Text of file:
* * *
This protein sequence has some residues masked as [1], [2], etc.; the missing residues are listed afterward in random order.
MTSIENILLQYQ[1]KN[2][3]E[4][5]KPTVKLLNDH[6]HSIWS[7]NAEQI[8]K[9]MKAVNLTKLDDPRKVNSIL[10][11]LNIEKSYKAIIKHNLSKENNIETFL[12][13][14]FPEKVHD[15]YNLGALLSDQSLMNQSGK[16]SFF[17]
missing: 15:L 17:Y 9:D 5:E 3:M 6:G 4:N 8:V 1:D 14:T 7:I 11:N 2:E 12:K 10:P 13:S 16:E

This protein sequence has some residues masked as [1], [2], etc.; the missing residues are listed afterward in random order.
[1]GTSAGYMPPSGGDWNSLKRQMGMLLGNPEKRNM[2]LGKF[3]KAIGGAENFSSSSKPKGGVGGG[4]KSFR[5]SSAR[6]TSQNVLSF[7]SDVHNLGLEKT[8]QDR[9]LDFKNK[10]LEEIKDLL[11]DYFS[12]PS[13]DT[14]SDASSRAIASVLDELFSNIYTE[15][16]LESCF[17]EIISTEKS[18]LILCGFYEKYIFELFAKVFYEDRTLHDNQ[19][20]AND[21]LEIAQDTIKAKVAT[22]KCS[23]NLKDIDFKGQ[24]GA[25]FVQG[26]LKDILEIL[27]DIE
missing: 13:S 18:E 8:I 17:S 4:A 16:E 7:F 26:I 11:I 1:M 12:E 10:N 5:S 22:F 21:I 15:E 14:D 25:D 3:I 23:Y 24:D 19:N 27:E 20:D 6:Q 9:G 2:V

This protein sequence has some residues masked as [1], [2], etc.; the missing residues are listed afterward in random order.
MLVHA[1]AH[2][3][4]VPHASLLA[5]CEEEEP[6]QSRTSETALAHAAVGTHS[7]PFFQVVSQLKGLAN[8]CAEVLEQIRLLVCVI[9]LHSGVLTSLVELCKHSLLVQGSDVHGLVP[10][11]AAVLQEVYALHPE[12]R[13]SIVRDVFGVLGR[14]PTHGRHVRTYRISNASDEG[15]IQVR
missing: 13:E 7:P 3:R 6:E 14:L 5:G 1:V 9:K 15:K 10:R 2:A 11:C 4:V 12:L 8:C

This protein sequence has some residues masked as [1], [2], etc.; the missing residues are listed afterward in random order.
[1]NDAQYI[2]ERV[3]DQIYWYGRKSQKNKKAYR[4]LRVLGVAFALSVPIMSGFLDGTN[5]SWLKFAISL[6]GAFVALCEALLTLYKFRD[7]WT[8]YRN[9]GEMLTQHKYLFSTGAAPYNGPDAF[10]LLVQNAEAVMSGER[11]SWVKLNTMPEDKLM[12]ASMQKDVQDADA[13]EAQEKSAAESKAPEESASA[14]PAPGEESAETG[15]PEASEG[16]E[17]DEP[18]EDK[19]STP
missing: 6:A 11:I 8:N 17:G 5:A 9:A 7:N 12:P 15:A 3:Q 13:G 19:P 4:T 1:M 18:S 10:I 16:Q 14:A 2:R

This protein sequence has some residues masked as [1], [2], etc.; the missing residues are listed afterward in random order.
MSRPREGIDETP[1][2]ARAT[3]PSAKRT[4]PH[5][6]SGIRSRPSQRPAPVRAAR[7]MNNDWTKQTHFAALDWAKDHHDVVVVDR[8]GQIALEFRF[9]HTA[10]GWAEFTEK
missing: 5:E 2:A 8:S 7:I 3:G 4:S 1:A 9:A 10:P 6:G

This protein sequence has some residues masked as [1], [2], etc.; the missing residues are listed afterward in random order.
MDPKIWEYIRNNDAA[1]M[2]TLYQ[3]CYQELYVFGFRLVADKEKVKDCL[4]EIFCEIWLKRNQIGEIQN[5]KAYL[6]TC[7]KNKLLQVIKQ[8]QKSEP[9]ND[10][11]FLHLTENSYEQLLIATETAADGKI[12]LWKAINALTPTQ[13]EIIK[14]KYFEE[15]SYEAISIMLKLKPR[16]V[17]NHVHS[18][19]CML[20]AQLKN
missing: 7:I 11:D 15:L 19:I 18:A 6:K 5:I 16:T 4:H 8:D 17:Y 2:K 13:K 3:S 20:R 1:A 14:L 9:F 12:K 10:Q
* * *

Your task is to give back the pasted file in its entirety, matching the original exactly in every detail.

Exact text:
This protein sequence has some residues masked as [1], [2], etc.; the missing residues are listed afterward in random order.
MTSIENILLQYQ[1]KN[2][3]E[4][5]KPTVKLLNDH[6]HSIWS[7]NAEQI[8]K[9]MKAVNLTKLDDPRKVNSIL[10][11]LNIEKSYKAIIKHNLSKENNIETFL[12][13][14]FPEKVHD[15]YNLGALLSDQSLMNQSGK[16]SFF[17]
missing: 15:L 17:Y 9:D 5:E 3:M 6:G 4:N 8:V 1:D 14:T 7:I 11:N 2:E 12:K 10:P 13:S 16:E

This protein sequence has some residues masked as [1], [2], etc.; the missing residues are listed afterward in random order.
[1]GTSAGYMPPSGGDWNSLKRQMGMLLGNPEKRNM[2]LGKF[3]KAIGGAENFSSSSKPKGGVGGG[4]KSFR[5]SSAR[6]TSQNVLSF[7]SDVHNLGLEKT[8]QDR[9]LDFKNK[10]LEEIKDLL[11]DYFS[12]PS[13]DT[14]SDASSRAIASVLDELFSNIYTE[15][16]LESCF[17]EIISTEKS[18]LILCGFYEKYIFELFAKVFYEDRTLHDNQ[19][20]AND[21]LEIAQDTIKAKVAT[22]KCS[23]NLKDIDFKGQ[24]GA[25]FVQG[26]LKDILEIL[27]DIE
missing: 13:S 18:E 8:I 17:S 4:A 16:E 7:F 26:I 11:I 1:M 12:E 10:N 5:S 22:F 21:I 15:E 14:D 25:D 3:I 23:Y 24:D 19:N 27:E 20:D 6:Q 9:G 2:V

This protein sequence has some residues masked as [1], [2], etc.; the missing residues are listed afterward in random order.
MLVHA[1]AH[2][3][4]VPHASLLA[5]CEEEEP[6]QSRTSETALAHAAVGTHS[7]PFFQVVSQLKGLAN[8]CAEVLEQIRLLVCVI[9]LHSGVLTSLVELCKHSLLVQGSDVHGLVP[10][11]AAVLQEVYALHPE[12]R[13]SIVRDVFGVLGR[14]PTHGRHVRTYRISNASDEG[15]IQVR
missing: 13:E 7:P 3:R 6:E 14:L 5:G 1:V 9:K 15:K 10:R 2:A 11:C 4:V 12:L 8:C

This protein sequence has some residues masked as [1], [2], etc.; the missing residues are listed afterward in random order.
[1]NDAQYI[2]ERV[3]DQIYWYGRKSQKNKKAYR[4]LRVLGVAFALSVPIMSGFLDGTN[5]SWLKFAISL[6]GAFVALCEALLTLYKFRD[7]WT[8]YRN[9]GEMLTQHKYLFSTGAAPYNGPDAF[10]LLVQNAEAVMSGER[11]SWVKLNTMPEDKLM[12]ASMQKDVQDADA[13]EAQEKSAAESKAPEESASA[14]PAPGEESAETG[15]PEASEG[16]E[17]DEP[18]EDK[19]STP
missing: 6:A 11:I 8:N 17:G 5:A 9:A 7:N 12:P 15:A 3:Q 13:G 19:P 4:T 1:M 18:S 10:I 16:Q 14:A 2:R

This protein sequence has some residues masked as [1], [2], etc.; the missing residues are listed afterward in random order.
MSRPREGIDETP[1][2]ARAT[3]PSAKRT[4]PH[5][6]SGIRSRPSQRPAPVRAAR[7]MNNDWTKQTHFAALDWAKDHHDVVVVDR[8]GQIALEFRF[9]HTA[10]GWAEFTEK
missing: 5:E 2:A 8:S 7:I 3:G 4:S 1:A 9:A 10:P 6:G

This protein sequence has some residues masked as [1], [2], etc.; the missing residues are listed afterward in random order.
MDPKIWEYIRNNDAA[1]M[2]TLYQ[3]CYQELYVFGFRLVADKEKVKDCL[4]EIFCEIWLKRNQIGEIQN[5]KAYL[6]TC[7]KNKLLQVIKQ[8]QKSEP[9]ND[10][11]FLHLTENSYEQLLIATETAADGKI[12]LWKAINALTPTQ[13]EIIK[14]KYFEE[15]SYEAISIMLKLKPR[16]V[17]NHVHS[18][19]CML[20]AQLKN
missing: 7:I 11:D 15:L 19:I 18:A 6:K 5:I 16:T 4:H 8:D 17:Y 2:K 13:K 3:S 20:R 1:A 14:L 9:F 12:K 10:Q